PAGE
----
One of the reservations I had about Crash was its habit of beating hot-button issues with the blunt hammer of a news-reading dilettante, and Quantum of Solace is guilty of the same: it is so eager to play whack-a-mole with everything under the sun—oil exploitation, climate change, water commodification, CIA-backed dictatorships, and more—that it all amounts to a wild tangent from what we really care about: the looming threat of a subversive global organization reminiscent of SMERSH and SPECTRE in their Cold War heyday.

Quantum‘s opening scenes promise a continuation of Casino Royale‘s suggestion that by messing around with Le Chiffre, MI6 has poked its finger into a much bigger pickle jar than they are prepared to handle. For a while, we are lead to believe that the film will actually go somewhere with this, but as soon as we get a tease of the organization—a merry band called Quantum that meets over performances of Puccini—all Bond ends up pursuing is another appendage of the operation.

Not a very interesting one, at that: the world of Quantum of Solace is full of delicate characters in bold-stroked political situations, in dramatic contrast with the Ian Fleming ideal of bold-stroked characters in delicate political situations. It’s casual Friday at the office for the supposed Bond girl and the alleged Bond villain, and while I don’t know the proportion of Haggis’s contribution to the script compared to his returning collaborators Neal Purvis and Robert Wade, I smell the distinctive odour of Crash, Crash, Crash.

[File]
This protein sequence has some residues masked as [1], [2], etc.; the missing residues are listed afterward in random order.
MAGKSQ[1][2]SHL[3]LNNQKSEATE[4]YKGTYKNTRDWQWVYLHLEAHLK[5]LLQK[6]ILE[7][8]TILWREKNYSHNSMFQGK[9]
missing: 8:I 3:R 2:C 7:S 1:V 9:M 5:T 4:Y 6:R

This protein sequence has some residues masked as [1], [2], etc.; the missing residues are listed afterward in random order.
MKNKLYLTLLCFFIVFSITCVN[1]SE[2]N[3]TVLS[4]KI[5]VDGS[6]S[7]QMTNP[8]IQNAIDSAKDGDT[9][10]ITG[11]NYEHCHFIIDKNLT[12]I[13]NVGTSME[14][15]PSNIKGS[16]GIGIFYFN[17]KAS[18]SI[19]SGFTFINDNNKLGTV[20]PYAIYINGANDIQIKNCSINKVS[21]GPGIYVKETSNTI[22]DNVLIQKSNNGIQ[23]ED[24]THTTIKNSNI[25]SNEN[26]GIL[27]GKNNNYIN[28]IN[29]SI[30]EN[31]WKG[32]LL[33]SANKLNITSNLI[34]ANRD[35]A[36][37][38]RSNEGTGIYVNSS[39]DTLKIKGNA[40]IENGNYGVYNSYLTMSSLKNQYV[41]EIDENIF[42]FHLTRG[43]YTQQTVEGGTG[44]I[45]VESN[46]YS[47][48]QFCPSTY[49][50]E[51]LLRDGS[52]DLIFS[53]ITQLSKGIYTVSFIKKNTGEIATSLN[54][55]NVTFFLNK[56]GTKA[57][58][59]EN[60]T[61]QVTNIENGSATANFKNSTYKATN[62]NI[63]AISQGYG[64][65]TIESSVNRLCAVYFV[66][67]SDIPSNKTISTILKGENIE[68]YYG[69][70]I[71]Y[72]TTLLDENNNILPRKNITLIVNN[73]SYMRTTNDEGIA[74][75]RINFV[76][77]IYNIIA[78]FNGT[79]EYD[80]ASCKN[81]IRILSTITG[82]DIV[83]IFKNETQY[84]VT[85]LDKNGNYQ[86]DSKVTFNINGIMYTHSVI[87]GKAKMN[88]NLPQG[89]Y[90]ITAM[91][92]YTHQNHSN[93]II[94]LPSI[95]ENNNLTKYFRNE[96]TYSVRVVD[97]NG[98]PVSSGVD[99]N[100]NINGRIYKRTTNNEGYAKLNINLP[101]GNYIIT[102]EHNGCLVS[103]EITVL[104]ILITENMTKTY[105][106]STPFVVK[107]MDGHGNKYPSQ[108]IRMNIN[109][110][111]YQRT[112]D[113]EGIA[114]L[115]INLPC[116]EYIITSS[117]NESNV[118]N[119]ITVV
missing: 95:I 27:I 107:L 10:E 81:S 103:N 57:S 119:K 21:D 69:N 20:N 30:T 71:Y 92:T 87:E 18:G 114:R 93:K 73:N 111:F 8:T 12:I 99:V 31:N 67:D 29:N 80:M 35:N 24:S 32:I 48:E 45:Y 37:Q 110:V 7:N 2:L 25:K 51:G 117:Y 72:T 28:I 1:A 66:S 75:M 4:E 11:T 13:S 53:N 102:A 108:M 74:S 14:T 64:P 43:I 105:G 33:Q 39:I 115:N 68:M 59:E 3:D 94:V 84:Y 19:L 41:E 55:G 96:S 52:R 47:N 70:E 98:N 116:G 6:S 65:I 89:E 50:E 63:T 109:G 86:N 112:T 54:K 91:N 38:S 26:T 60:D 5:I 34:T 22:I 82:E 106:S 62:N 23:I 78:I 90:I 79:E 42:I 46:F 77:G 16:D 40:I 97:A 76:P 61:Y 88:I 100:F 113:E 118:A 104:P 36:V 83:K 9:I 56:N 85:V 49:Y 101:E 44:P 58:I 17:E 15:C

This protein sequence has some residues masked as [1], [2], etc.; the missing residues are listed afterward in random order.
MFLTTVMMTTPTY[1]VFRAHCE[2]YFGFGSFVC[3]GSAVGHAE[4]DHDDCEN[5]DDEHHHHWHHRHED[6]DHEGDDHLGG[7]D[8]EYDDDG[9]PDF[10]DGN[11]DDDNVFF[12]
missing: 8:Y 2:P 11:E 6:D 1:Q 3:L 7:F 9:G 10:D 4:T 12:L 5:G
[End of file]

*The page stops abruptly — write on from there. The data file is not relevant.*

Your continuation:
Perhaps it isn’t fair to criticize Quantum of Solace for not being Bondish enough when it is here to try something new. But one would be right to accuse it of taking a few too many cues from The Bourne Supremacy and inheriting the same case of middle-child syndrome. It feels organically connected to Casino Royale thanks to the returning minor characters, the reliable linchpin of Daniel Craig, and the retention of the rubble-flecked texture of sandstone and shrapnel that draws its power, I suspect, from its resemblance to the war photography we have seen come out of the Middle East. Structurally, the plot development mimics The Bourne Supremacy more than I’d like, with the open ends on either side, the returning minor characters I alluded to above, and the pursuit of grudges unrelated to the main plot to settle an unresolved score or two.

Make no mistake: there’s room for another Bond yet in the Daniel Craig era, and probably some more after that if the next film wanders off like this one without answering its own compelling questions. I like the idea of a tight continuity over several Bond films, creating a series within a series, but there needs to be progress and direction every step of the way. For an unorthodox entry to the franchise—the first film in the series extrapolated from the events of a preceding Fleming story—Quantum of Solace exudes an odd impression of returning to business as usual. The Bond film series currently has the good fortune of existing in a world where geopolitical intrigue is the most exciting it has been since the height of the Cold War. Let’s not squander the moment.